Michaelmas, also known as the Feast of Saint Michael or the Feast of all Angels, is one of the four holidays in England known as the quarter days. The other quarter days are Lady’s Day (March 25th), Midsummer Day (June 24th), and Christmas (December 25th).
The quarter days were not only religious holidays but also served as important civic dates in 17th century England. Traditionally the quarter days were when financial matters were attended to; tenants paid their rent, servant contracts were made, school terms started and all other sorts of financial accounts were settled. Thus even though the settlers in Plymouth belonging to the reformed church would not celebrate or recognize the religious part of Michaelmas, they would certainly know the date for its civic importance.
In 1627 the Plymouth Colony agreed to purchase the remaining stock of the company from the Adventurers (investors) back in England for “…the sum of ￡1800 of lawful money of England”(Bradford). In order to pay back such a large amount of money the debt was split into nine payments of ￡200 to be paid “…every year on the feast of St Michael, the first payment to be made Anno 1628 etc.” (Bradford). Thus Michaelmas became an important date to Plymouth Colony’s business dealings.
As holidays often do, Michaelmas had specific foods and folklore associated with it. Goose was a food traditionally served and it was thought having goose on Michaelmas would bring good luck in the following fiscal year. Due to this dish’s popularity, Michaelmas is sometimes referred to as green-goose fair or goose feast. Michaelmas was also the last day to harvest blackberries in England. According to legend, when the ArchAngel Michael threw the Devil out of Heaven, he landed on a blackberry bush. The Devil then cursed and spit on the prickly plant, thus making it bad luck to eat blackberries harvested after this date. While many of Plymouth’s reformed church members might scoff at such superstitions, they would have grown up hearing such tales in England.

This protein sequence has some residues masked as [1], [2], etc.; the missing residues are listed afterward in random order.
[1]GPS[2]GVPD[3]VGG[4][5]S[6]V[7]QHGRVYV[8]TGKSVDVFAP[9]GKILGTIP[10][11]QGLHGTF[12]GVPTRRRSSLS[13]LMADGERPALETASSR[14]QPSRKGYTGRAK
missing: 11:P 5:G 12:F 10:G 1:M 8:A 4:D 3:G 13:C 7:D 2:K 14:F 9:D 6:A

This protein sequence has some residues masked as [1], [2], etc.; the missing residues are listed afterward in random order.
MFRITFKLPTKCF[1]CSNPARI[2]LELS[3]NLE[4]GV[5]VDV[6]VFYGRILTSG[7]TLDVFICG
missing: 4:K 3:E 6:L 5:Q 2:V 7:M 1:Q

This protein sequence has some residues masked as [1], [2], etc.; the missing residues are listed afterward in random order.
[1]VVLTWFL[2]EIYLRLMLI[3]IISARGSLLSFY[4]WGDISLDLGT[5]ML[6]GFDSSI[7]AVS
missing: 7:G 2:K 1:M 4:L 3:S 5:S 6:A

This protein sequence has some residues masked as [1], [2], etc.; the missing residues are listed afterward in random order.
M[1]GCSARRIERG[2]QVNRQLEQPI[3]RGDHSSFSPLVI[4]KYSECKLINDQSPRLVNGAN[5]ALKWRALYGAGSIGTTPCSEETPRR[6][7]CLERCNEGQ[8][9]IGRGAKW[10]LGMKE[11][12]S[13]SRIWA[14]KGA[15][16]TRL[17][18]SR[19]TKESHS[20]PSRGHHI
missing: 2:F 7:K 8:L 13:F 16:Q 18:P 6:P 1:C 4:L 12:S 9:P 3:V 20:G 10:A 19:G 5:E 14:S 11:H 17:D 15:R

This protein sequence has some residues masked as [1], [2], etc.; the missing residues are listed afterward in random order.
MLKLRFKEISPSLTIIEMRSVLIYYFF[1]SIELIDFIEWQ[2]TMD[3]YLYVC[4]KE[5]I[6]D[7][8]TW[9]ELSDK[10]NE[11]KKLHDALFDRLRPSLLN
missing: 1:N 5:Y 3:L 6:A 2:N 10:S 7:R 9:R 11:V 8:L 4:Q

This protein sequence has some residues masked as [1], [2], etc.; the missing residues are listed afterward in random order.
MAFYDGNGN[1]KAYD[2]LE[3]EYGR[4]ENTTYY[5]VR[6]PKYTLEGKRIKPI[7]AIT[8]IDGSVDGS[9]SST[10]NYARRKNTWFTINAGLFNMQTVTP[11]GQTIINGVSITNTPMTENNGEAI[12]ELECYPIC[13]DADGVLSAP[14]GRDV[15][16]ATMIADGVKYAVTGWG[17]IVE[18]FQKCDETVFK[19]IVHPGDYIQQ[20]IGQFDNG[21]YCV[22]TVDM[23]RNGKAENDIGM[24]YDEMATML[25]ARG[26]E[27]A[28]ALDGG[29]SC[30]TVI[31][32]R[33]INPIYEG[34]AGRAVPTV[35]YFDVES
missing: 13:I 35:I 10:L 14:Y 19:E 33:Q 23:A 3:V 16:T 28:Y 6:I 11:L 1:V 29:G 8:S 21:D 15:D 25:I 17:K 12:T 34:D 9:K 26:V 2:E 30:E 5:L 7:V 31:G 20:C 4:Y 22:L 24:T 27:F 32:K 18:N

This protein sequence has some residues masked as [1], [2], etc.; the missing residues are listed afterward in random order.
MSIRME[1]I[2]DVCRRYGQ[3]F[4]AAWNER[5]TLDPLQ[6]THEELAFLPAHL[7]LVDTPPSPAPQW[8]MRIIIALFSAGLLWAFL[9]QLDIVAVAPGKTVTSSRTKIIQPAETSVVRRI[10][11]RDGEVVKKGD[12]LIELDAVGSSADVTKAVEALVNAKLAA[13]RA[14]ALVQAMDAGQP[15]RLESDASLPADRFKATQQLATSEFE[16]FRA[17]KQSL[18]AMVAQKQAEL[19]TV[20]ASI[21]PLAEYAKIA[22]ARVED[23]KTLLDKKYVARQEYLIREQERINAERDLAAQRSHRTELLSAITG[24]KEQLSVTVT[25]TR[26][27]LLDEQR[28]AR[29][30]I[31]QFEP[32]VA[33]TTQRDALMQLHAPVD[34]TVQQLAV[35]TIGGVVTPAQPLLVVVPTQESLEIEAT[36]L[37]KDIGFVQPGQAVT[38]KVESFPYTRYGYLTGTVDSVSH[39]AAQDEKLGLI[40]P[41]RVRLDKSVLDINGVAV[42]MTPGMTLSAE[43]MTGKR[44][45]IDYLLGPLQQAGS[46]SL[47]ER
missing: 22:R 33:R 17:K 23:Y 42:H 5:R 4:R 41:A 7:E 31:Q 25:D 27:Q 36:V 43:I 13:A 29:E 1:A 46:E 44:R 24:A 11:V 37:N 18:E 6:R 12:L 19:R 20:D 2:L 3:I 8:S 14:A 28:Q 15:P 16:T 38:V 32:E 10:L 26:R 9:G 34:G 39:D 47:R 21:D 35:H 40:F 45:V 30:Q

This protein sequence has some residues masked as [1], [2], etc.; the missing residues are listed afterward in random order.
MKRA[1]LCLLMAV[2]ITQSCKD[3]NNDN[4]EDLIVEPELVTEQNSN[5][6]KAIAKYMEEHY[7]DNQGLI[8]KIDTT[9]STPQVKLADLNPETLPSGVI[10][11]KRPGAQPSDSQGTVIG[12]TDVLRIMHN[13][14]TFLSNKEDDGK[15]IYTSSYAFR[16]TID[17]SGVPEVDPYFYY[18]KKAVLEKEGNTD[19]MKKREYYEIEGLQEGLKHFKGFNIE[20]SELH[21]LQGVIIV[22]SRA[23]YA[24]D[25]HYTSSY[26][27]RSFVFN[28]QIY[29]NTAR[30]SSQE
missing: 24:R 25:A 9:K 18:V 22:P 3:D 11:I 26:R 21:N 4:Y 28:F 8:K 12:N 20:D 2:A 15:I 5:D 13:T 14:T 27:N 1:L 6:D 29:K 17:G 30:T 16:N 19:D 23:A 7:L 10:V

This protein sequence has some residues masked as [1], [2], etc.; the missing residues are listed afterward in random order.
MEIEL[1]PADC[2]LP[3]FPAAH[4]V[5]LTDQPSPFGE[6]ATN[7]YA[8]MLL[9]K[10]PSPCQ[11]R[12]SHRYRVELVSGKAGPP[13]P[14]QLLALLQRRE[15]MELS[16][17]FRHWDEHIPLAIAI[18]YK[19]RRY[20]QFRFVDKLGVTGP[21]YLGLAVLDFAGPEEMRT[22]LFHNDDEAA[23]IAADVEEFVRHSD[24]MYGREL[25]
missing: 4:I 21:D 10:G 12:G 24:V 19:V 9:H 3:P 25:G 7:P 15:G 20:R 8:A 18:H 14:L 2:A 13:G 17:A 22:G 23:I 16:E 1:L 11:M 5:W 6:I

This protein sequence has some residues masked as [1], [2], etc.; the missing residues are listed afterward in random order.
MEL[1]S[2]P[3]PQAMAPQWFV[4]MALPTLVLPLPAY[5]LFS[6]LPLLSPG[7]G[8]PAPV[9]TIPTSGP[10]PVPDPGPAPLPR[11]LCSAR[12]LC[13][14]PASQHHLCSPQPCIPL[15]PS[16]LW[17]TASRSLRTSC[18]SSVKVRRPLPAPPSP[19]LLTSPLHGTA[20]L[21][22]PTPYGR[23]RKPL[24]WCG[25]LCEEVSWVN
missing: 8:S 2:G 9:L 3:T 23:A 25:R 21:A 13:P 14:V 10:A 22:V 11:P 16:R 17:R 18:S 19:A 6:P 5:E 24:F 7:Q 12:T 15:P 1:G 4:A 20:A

Lastly Michaelmas and the other quarter days served an important role for noting the passage of time and keeping the calendar. Since the quarter days were roughly 3 months apart they broke up the year, and many contracts, terms, and laws use these holidays in place of the actual numerical date. For example in Country Justice it is written “And in all other townes watch shall be kept from the feast of Ascension, until Michaelmas, from the Sun setting, until the Sun rising” (Dalton). For a society where literacy was still low, the holidays served as useful calendar markers that occurred at a time each year that was known by everyone – literate or not.
This is but a small sampling of the rich and interesting world that the pilgrims lived in, yet lest I grow tedious I shall end. However, keep looking to this space for 17th century insights and historical context in the future!